What to see in Civita di Bagnoregio, itinerary including the main monuments and places of interest, including the Church of San Donato, the Geological and Landslide Museum.
Located in Lazio, in the province of Viterbo, the charming village of Civita Bagnoregio stands isolated on a spur of tufa rock, reachable only from Bagnoregio, via a reinforced concrete bridge, about 300 meters long and accessible only on foot, inaugurated in 1965 after the previous brick arch bridge had been destroyed by bombing in 1944 during the Second World War.
Civita Bagnoregio has become famous for being nicknamed as "the city that dies", as its main peculiarity is the precariousness of the ground on which it is based, formed by a tuff spur placed on a clayey layer subject to weathering erosion and the two streams that flow into the valleys below, Rio Chiaro and Rio Torbido.
Landslides and collapses cause a progressive subsidence of the cliff, putting at risk the ancient settlement which, surrounded by the suggestive landscape of the clay gullies, rises solitary on the abyss.
The origin of the name of Bagnoregio, most likely, derives from the presence of thermal waters in the territory.
The village, inhabited by a few people, is accessed from Porta Santa Maria, which remained the only entrance after the 1695 earthquake.
Through the homonymous street you reach the main square, where the Church of San Donato stands, located in front of the ancient Palazzo Comunale and Palazzo Alemanni, home of the Geological Museum and landslides, which helps to understand the history and the current situation of Civita.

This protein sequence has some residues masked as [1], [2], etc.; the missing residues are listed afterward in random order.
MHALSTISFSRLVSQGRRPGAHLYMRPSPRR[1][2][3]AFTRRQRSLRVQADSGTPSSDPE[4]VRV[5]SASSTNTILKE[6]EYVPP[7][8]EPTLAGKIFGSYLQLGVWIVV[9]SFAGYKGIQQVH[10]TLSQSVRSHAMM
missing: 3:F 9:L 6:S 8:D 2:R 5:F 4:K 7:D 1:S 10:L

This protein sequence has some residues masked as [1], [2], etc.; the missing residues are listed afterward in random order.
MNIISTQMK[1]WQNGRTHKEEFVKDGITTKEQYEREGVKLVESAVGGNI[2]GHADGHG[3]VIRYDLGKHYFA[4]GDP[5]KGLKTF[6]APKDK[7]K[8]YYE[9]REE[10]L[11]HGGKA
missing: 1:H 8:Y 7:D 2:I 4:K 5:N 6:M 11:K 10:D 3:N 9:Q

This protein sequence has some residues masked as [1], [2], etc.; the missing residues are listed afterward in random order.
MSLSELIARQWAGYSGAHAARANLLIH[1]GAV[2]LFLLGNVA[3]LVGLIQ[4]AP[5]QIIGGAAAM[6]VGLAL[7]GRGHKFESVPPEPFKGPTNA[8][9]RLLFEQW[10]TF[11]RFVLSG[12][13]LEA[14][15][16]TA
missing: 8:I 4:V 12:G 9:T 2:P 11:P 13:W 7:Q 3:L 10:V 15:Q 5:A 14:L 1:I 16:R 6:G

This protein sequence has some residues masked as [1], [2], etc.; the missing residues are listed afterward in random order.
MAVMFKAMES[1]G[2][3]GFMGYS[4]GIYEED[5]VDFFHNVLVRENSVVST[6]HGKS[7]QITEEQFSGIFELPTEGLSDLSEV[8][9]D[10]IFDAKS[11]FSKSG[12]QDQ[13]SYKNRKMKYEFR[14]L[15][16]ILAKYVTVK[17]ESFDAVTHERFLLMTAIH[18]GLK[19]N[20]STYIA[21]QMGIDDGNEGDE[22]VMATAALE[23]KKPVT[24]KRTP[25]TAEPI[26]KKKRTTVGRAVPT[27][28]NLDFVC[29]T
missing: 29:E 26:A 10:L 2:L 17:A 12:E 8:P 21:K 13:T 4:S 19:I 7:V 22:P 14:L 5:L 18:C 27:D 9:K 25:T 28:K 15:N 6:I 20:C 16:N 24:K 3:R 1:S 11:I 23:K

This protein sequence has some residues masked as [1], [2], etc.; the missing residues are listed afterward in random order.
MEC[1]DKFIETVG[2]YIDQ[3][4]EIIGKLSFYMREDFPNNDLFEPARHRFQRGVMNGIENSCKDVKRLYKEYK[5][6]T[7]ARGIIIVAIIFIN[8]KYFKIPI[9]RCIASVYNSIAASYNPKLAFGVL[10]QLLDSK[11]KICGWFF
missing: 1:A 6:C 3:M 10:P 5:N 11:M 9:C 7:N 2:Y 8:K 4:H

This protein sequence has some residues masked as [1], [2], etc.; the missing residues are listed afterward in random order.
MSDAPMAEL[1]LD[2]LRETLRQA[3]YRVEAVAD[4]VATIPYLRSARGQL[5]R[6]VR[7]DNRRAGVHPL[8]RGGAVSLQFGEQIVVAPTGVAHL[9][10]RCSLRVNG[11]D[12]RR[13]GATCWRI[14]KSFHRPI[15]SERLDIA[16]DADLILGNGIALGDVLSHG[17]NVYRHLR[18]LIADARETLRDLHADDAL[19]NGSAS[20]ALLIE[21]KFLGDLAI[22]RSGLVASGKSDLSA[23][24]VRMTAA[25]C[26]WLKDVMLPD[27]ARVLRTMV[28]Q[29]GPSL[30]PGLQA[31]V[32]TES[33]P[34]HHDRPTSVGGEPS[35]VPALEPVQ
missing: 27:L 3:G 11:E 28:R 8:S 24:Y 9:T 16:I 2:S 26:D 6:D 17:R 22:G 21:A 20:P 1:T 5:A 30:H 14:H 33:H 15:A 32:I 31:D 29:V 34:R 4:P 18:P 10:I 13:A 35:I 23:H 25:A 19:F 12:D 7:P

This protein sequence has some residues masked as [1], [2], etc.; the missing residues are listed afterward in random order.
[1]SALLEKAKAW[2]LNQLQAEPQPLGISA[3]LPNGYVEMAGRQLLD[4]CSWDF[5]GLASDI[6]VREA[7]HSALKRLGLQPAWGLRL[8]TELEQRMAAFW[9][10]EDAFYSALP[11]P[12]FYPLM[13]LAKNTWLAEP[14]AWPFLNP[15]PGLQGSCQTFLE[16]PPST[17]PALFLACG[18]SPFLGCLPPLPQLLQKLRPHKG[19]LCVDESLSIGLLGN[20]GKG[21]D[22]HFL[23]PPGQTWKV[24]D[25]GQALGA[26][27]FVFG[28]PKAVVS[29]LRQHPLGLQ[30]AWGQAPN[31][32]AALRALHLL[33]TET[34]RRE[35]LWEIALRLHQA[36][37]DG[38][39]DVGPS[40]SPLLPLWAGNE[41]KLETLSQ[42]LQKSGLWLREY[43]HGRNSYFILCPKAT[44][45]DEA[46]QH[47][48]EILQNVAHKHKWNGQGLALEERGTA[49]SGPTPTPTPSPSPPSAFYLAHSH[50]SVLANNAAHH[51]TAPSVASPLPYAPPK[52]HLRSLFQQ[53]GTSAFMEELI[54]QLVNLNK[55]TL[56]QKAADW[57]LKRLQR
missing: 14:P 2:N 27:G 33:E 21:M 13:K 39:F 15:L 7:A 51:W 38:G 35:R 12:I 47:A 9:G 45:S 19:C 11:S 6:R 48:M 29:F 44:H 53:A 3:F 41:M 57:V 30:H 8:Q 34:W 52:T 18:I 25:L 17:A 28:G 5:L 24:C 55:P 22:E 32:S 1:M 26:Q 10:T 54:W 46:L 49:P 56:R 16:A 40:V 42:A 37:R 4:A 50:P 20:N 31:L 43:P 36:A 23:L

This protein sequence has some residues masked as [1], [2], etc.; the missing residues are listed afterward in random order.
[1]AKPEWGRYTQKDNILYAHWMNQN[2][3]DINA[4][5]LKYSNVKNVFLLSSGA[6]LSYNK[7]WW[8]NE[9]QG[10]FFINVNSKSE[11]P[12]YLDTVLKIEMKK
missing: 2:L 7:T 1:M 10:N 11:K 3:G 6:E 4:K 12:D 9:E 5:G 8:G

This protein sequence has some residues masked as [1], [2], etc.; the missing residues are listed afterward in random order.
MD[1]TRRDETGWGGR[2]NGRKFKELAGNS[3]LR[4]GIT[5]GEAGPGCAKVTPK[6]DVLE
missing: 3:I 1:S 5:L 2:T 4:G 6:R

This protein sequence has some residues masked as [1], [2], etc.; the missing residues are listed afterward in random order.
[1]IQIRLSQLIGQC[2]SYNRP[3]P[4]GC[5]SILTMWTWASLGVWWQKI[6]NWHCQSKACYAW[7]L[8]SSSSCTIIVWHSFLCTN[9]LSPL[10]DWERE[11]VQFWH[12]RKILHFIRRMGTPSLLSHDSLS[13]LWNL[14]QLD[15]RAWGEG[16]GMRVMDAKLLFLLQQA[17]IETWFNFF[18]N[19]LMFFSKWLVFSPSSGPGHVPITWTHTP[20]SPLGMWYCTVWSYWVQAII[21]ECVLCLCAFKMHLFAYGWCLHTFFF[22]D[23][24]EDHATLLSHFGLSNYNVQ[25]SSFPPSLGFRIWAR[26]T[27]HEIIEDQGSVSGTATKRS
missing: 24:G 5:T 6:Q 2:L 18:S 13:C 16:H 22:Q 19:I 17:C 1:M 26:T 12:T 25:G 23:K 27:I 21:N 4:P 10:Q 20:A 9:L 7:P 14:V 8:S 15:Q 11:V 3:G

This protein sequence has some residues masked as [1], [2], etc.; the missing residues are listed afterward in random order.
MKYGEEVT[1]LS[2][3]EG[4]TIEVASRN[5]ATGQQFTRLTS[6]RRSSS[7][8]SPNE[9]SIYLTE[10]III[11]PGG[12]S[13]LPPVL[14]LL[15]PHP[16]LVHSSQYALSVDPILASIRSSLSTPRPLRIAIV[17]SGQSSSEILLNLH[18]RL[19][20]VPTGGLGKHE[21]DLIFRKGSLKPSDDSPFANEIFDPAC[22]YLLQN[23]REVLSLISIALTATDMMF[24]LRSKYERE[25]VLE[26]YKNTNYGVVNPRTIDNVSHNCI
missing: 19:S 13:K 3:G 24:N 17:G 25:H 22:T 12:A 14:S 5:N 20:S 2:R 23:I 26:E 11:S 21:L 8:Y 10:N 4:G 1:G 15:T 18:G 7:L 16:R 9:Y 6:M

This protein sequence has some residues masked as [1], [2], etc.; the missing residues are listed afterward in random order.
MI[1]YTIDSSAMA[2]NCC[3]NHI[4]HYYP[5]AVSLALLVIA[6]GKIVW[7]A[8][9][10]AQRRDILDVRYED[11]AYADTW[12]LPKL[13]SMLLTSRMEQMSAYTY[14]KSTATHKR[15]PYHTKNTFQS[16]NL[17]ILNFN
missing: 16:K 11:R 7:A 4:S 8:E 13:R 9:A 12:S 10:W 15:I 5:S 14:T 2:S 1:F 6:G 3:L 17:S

The houses with balconies and external staircases called profferli, typical of medieval Viterbo architecture, overlook the alleys and courtyards of this incomparable historic center.
The nearby Bagnoregio is rich in valuable architecture, including the Renaissance Porta Albana, the cathedral of San Nicola, where the relics of San Bonaventura are kept, the Romanesque-Gothic church of the Annunziata, with the adjacent cloister, built on a project by Michele Sanmicheli.
Giovanni Fidanza was born in Civita di Bagnoregio in 1217, bishop and doctor of the Church, belonging to the order of Franciscan Friars with the name of Fra Bonaventura.
From the Belvedere of San Francesco Vecchio, what remains of the old Convent of San Francesco is a cave called Grotta di San Bonaventura, where according to tradition the boy Giovanni Fidanza was miraculously healed through the intercession of San Francesco.Recommended readings
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In Civita, a newsstand reminds us of the place where the Casa di San Bonaventura was located, in addition there is a cave which can be accessed via an iron staircase suspended in space.
The stones of the house were collected and transported to the new Convent of San Francesco, for the construction of a small temple in his honor.